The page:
Even before the International Telecommunication Union (“ITU”) reaches consensus on spectrum allocations for fifth generation wireless technologies (“5G”), commercial ventures scramble to offer new equipment and services. Expediting 5G wireless service can benefit consumers and businesses at the risk of stressing the traditional process of spectrum planning that combines study, dialogue and consensus building at ITU conferences. This paper explains why most nations refused to endorse key United States 5G spectrum allocation proposals at the ITU's, 2015 World Radio Conference. U.S. representatives underestimated the time needed for consensus building, despite increasing demand for wireless video and the evolving Internet of Things. Other contributing factors include U.S. support for treating spectrum like property, use of “incentive auctions” to clear broadcast television spectrum with unprecedented speed and enough existing wireless spectrum allocations in most nations. The paper concludes that the U.S. cannot expect faster frequency reallocations, particularly when it and other nations pursue matters having little to do with spectrum optimization. The paper offers recommendations on best practices for improving the consensus building process.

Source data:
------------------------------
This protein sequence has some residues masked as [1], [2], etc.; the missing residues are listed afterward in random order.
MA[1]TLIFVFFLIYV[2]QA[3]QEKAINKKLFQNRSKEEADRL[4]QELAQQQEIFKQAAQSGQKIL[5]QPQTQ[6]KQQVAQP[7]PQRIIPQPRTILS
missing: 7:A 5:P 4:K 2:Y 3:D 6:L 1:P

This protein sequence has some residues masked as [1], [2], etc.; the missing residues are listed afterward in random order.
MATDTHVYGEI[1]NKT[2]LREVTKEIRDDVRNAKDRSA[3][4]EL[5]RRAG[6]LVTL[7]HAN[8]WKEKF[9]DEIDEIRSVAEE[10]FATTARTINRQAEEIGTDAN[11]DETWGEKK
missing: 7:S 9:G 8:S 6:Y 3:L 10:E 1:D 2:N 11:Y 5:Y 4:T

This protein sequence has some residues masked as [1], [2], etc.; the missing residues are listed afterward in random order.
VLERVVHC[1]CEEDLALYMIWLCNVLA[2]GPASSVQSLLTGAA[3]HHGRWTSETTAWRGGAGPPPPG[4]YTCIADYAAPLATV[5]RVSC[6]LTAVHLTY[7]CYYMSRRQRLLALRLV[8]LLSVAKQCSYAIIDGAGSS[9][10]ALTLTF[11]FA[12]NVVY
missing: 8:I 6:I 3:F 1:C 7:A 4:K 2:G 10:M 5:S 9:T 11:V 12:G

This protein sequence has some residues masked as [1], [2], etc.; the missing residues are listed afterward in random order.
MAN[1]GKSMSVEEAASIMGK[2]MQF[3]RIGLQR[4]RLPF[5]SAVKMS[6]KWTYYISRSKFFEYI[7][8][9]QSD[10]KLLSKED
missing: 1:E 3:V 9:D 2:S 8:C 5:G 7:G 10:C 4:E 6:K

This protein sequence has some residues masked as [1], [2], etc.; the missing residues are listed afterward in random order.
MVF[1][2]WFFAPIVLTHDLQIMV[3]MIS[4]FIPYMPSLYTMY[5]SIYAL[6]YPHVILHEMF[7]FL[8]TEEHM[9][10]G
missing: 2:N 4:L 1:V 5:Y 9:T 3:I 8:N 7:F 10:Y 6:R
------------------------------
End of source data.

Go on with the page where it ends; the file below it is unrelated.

All Science Journal Classification (ASJC) codes
- Human Factors and Ergonomics
- Information Systems
- Electrical and Electronic Engineering